Slides should be a mandatory option for going down tall buildings.
Apple Campus 2, The Mothership
Aaron Saenz, writing at Singularity Hub, likes what he sees:
They’ve lost a king, but they’re still building Camelot. Apple’s CEO Steve Jobs may be stepping down from his position, but one of his last acts in the office will undoubtedly go down as one of the most amazing as well. Apple Campus 2, nick named “the Mothership”, is set to break ground in 2012 and it looks simply stunning. Part flying saucer, part hadron super collider, part Dr. No’s lair, the Mothership will be a 2.8 million square foot facility located on a 175 acre lot off Highway 280 in Cupertino. Featuring a 1000 seat auditorium, 300,000 square feet of research space, and its own power plant, the new campus will house Apple and 12,000 in house employees in glorious style.
Christopher Hawthorne, of the LA Times, calls the planned campus a retrograde cocoon:
Though the planned building has a futuristic gleam — Jobs told the council “it’s a little like a spaceship landed” — in many ways it is a doggedly old-fashioned proposal, recalling the 1943 Pentagon building as well as much of the suburban corporate architecture of the 1960s and ’70s. And though Apple has touted the new campus as green, its sprawling form and dependence on the car make a different argument…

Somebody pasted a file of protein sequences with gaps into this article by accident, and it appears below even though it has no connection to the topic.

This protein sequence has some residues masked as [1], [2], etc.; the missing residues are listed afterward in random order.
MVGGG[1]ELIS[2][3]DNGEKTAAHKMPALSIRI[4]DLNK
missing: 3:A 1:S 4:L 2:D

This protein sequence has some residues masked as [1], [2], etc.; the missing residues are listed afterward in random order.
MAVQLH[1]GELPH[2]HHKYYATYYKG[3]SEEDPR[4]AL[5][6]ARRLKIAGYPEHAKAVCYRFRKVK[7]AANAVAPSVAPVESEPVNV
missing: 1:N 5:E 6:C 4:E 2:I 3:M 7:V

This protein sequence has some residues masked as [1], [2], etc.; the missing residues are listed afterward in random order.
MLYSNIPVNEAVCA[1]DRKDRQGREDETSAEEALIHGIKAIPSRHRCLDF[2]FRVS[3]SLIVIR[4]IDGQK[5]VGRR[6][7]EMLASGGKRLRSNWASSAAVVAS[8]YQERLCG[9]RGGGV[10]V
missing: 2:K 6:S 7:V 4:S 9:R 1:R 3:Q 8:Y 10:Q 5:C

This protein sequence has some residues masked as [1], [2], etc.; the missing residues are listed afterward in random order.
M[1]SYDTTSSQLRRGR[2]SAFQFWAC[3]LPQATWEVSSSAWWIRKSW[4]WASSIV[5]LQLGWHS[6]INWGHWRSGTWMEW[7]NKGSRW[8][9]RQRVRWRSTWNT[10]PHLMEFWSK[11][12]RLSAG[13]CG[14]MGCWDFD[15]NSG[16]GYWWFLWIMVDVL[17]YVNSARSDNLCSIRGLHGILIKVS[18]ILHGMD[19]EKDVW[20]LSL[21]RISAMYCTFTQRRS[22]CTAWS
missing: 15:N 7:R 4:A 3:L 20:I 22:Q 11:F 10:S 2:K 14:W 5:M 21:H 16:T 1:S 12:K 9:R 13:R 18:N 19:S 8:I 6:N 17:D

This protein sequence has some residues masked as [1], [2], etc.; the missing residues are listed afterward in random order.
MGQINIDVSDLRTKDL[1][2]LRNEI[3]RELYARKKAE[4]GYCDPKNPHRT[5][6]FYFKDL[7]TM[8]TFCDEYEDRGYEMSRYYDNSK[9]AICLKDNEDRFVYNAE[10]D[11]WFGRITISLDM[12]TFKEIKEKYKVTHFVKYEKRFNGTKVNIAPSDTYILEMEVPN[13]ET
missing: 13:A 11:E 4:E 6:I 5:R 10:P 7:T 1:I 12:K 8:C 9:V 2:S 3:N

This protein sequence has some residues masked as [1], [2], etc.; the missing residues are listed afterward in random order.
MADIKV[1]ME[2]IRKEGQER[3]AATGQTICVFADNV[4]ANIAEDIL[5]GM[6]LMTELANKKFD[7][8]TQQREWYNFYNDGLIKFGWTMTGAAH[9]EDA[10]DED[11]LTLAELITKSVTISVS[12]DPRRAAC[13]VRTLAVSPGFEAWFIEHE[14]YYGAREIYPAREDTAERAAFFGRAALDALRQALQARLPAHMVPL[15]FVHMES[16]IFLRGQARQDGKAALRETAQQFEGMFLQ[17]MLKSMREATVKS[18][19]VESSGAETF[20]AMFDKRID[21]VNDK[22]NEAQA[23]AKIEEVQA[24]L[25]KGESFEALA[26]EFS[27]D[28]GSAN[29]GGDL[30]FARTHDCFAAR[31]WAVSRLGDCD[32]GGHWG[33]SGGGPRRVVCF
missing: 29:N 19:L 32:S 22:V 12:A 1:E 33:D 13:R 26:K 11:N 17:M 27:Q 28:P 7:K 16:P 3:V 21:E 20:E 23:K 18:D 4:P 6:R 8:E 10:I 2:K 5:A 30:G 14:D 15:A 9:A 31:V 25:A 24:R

…Still, the new Apple campus, which the company describes as “a serene and secure environment” for its employees, keeps itself aloof from the world around it to a degree that is unusual even in a part of California dominated by office parks. The proposed building is essentially one very long hallway connecting endlessly with itself.
Leandro V. Locsin Partners, Architects was named the winner of the Cultural Center of the Philippines Design Competition for Two Iconic Buildings. This was announced recently by Nestor O. Jardin, chairman of the Design competition.
Leandro V. Locsin Partners, Architects won over four other finalists in the final stage of the two-phase competition. According to the Selection committee, the design and concept of Leandro V. Locsin Partners for the new Artists Center and the new Performing Arts Theater translated aspects of Philippine culture commendably and were inherently Filipino, yet forward-looking and global in appearance. Also important was that the designs incorporated sustainability, economy and green qualities and addressed the need for CCP buildings to be accessible to the public.
According to Leandro V. Locsin Partners, Architects, the design for the two new buildings was conceived to evoke the idea of sculptures within a larger garden and on another level to recall the archipelagic arrangement of an island, a mangrove cluster or Badjao village, and a wave on a promontory rising out of the sea, all possible metaphors for the expression of a national architecture.